OTTAWA — The federal government will provide eight extra weeks of benefits for people whose jobs or earnings have vanished because of the COVID-19 pandemic, but only if they look for work and take jobs when it's reasonable to do so.
The Canada Emergency Response Benefit will continue to pay out $500 a week, but now for up to 24 weeks instead of 16 for people who lost their jobs or saw their hours slashed due to the pandemic.
The first cohort of applicants who signed up in April are set to max out their payment periods in early July, with worries some won't have jobs to go back to and others unable to work because their health is precarious.
"Even as our economy is reopening, there are many, many more people out of work (or) willing to work than there are jobs available and that will be the story for the coming weeks as well," Prime Minister Justin Trudeau said in announcing the extension.
He added that the government will look at international best practices to determine what further changes will be needed.
The CERB has paid out $43.51 billion to 8.41 million people as of June 4, a take-up that forced an increase in its budget to $60 billion from $35 billion just a few weeks ago.
At its height, the CERB paid out $17 billion a month when eight million people were on it, but numbers have declined as 1.2 million recipients returned to work or went back on payrolls with help from the federal wage-subsidy program.
The heavy spending from the federal government, along with unprecedented measures from Canada's central bank, have helped stabilize the economy and should support a recovery, Canada's new top central banker told the Commons finance committee later in the day.
"We can't change the fact that the pandemic has resulted in a very severe recession, the most severe in our lifetimes. The best we can do is do everything we can so the bounce-back" takes off, Bank of Canada governor Tiff Macklem said.
"What we really want to avoid is a non-recovery. That will create huge problems and that's why these measures are so important."
Going forward, the wording of the declaration recipients must make to get CERB payments will include language that applicants are actively looking for work and will take a job offer when their circumstances permit it, similar to the requirements for employment insurance benefits.
Employment Minister Carla Qualtrough said workers with child- or elder-care responsibilities, or those with COVID-19 symptoms, may be unable to work and could keep their CERB access.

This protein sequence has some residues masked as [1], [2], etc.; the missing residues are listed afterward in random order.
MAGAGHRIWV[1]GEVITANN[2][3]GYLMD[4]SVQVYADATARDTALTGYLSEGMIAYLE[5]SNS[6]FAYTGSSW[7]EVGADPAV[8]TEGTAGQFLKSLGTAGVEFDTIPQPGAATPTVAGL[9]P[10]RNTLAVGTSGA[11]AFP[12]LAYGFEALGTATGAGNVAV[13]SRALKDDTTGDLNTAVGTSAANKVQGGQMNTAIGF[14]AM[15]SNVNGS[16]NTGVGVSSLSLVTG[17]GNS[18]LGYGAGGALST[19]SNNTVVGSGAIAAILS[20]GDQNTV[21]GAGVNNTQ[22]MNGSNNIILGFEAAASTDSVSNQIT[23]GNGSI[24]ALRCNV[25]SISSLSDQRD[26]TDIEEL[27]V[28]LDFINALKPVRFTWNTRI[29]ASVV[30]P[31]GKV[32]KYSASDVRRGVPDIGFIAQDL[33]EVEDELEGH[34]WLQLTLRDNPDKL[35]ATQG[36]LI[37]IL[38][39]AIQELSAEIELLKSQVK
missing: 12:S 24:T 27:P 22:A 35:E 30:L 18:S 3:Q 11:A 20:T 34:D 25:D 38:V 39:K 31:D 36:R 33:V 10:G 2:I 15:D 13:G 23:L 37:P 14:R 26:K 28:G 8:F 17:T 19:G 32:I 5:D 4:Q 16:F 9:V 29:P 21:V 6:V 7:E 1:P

"We can't impose an obligation on somebody to take a job," Qualtrough said, "but we are encouraging and saying that through the attestation, that people actively seek work and take it when it is reasonable in their circumstances to do so."
Hassan Yussuff, president of the Canadian Labour Congress, warned the language may yet be problematic because job prospects are minimal.
"We are living in a pandemic and we need to take that with some serious understanding that this is going to impact anybody's ability to be actively looking for work," he said in an interview.
Dan Kelly, president of the Canadian Federation of Independent Business, wrote on Twitter that it was "too soon to end CERB," but said changes to help workers keep a portion of CERB payments even if they earn more than the $1,000-a-month income cut-off may ease rehiring problems employers say they face.
Quebec Premier Francois Legault, speaking in St-Georges in his province's Beauce region, suggested he would speak with Trudeau about a formula to allow people to collect some CERB while returning to work.
"We understand that those people who have lost their jobs want help from the government," he said in French, "but we have to find a way where there's still an incentive to relaunch the economy and that the most people possible return to the job as soon as possible."
An extension will add to the cost of the benefit, but Trudeau didn't provide an estimate Tuesday.
The parliamentary budget officer in a report last week estimated that extending the maximum number of weeks of eligibility from 16 to 28, and extending the program through to January 2021, would cost about $57.9 billion.
Extending the CERB has been a demand from the New Democrats in exchange for the party's support for the minority Liberals in an upcoming confidence vote. Wednesday is to see a House of Commons debate on supplementary spending estimates that detail roughly $81 billion in already approved spending and about $6 billion more in measures requiring approval.
Budget officer Yves Giroux noted in a morning report that a number of measures promised by the government aren't included in the tally, leaving an incomplete picture of how much the government will spend on COVID-19 aid.
Left out of the estimates are cost details on the $45-billion wage subsidy program because it's delivered through the tax system, and a loan program to small- and medium-sized businesses that will open applications to a wider number of companies on Friday.
Giroux warned it will be difficult to get answers about the estimates from federal officials because MPs will only debate the estimates for four hours under a deal agreed to last month by a majority of MPs.
This report by The Canadian Press was first published June 16, 2020.
— With files from Morgan Lowrie in Montreal
Jordan Press, The Canadian Press